Gradual Mend for CRE, Says NAR

The National Association of Realtors says that U.S. office vacancy rates will peak at 16.7 percent during the fourth quarter and start a gradual decline after that. The markets with the lowest office vacancy rates currently are New York City and Honolulu, with vacancies around 9 percent.

November 30, 2010
By Dees Stribling, Contributing Editor

Courtesy Flickr Creative Commons user morrissey

The National Association of Realtors says that U.S. office vacancy rates will peak at 16.7 percent during the fourth quarter and start a gradual decline after that. The markets with the lowest office vacancy rates currently are New York City and Honolulu, with vacancies around 9 percent. All the other office markets that NAR tracks have double-digit vacancy rates.

Likewise, industrial vacancy rates are projected to decline slowly from 13.9 percent during the fourth quarter to 13.2 percent in 4Q11, while retail vacancies will be roughly static next year, according to the NAR. The brightest spot among income-producing properties will continue to be multifamily rental properties, the organization noted.

Multifamily vacancy rates, by the NAR’s estimation, will to decline from 6.4 percent in the current quarter to 5.8 percent by the end of 2011. Not only that, apartment rents are likely to rise 0.2 percent in 2010 and another 1.4 percent next year. Multifamily net absorption should be 85,200 units in 59 major metro areas this year, and another 147,000 in 2011.

TARP End Cost: $25B

Since nothing ever really goes away on the Internet, it’s possible to find late 2008- or early 2009-vintage articles predicting that the Troubled Asset Relief Program would cost endless trillions. According to the Congressional Budget Office, the total cost of TARP, which wrapped up earlier this fall, will end up being about $25 billion, otherwise known as chump change in federal budget terms.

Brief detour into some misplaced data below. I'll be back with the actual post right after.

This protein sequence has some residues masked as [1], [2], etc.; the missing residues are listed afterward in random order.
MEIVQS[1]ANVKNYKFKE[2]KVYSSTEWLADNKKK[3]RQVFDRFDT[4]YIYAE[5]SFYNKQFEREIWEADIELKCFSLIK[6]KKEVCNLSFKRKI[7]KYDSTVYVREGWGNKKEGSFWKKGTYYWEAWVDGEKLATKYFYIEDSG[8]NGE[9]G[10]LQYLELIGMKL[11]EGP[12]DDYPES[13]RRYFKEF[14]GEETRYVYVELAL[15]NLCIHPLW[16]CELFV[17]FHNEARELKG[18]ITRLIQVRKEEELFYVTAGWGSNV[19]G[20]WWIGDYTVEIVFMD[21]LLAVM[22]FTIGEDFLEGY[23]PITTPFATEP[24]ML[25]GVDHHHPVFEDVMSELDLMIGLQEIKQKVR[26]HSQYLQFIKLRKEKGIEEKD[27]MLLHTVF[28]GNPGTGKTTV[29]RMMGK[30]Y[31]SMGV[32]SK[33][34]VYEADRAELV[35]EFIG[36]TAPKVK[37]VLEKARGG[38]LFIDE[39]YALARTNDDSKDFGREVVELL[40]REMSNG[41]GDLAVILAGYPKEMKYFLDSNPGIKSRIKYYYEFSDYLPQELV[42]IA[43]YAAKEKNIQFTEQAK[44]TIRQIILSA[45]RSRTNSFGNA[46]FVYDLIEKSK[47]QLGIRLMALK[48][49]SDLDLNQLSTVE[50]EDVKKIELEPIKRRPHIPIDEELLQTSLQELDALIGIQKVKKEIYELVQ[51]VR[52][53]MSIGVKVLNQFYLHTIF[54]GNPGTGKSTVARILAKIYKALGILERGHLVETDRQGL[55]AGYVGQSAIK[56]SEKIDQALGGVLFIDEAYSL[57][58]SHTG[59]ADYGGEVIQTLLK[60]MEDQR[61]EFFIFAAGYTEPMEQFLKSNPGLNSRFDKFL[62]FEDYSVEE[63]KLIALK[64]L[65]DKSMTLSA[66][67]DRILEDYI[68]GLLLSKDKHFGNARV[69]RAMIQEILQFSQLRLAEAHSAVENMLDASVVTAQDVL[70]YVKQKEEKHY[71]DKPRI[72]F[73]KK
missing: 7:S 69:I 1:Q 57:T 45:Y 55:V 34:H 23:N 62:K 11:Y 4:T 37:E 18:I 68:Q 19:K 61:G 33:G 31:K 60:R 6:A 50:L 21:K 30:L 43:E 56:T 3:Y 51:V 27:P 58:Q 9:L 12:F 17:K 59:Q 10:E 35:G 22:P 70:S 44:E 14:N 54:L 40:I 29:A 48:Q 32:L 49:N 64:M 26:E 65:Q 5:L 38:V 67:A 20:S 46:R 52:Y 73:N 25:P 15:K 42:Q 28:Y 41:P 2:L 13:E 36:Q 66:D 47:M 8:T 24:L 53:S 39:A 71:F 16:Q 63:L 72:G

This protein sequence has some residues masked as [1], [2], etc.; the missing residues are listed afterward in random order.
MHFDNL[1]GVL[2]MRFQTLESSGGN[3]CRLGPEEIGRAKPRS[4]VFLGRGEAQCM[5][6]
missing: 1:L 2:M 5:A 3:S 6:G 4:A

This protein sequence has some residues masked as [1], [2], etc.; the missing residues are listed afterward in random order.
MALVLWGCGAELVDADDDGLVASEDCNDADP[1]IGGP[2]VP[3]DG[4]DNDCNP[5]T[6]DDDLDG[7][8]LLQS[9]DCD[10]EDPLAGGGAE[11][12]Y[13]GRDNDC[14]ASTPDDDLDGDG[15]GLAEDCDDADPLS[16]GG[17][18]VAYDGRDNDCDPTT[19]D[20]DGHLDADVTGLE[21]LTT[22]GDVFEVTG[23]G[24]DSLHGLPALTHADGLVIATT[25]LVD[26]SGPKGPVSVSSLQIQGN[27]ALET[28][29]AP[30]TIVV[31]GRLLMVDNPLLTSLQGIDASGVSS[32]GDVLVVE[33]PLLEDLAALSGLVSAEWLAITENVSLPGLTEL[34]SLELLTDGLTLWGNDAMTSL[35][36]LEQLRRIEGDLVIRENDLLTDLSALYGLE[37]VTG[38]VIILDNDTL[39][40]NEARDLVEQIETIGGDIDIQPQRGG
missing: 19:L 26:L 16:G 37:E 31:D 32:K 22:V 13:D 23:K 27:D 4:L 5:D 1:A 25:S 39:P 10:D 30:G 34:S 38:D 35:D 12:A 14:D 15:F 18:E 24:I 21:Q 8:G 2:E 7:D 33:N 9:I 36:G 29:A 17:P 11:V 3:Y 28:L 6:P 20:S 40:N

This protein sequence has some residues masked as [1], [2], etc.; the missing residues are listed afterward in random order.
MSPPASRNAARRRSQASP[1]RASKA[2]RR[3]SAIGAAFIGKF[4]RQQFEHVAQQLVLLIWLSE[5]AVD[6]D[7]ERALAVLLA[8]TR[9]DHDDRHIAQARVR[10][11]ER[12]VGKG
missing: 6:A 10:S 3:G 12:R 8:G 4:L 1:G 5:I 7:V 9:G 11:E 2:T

Anti-bailout critics have long ago quit beating the dead TARP horse anyway, and these days usually focus on the entirety of government bailouts, including “backdoor bailouts, asset guarantees, low-interest-rate loans [and] free money,” as one web site put it. Trillions might indeed be the correct metric when talking about the worldwide, and continuing, effort since 2008 to prevent a staggeringly deep depression through public intervention in the private sector.

Hardcore anti-bailout commentators deny that such a depression would have happened without bailouts, and in the fullness of time, they might be proven right. Or not. Still, it’s easy to imagine who would have been the first to scream, “Why didn’t the government do something?” had government indifference about the Panic of 2008 been followed by massive economic collapse instead of a very deep recession.

WikiLeaks Might Go After “Major Bank”

According to Forbes on Monday, WikiLeaks–the web site currently adroit at embarrassing the U.S. government by publishing leaked documents, a sort of Pentagon Papers on steroids–will turn its attention next year to “a major U.S. bank.” This kind of document release is matter-of-factly known as a “data dump.”

Money quote from the magazine: “[Wikileaks] offers the conscience-stricken and vindictive alike a chance to publish documents largely unfiltered, without censors or personal repercussions, thanks to privacy and encryption technologies that make anonymity easier than ever before.”

Wall Street spend most of Monday down, but roused itself in the late afternoon and nearly made it to positive territory. Still, the Dow Jones Industrial Average lost 39.51 points, or 0.36 percent. The S&P 500 was down 0.14 percent and the Nasdaq dropped 0.37 percent.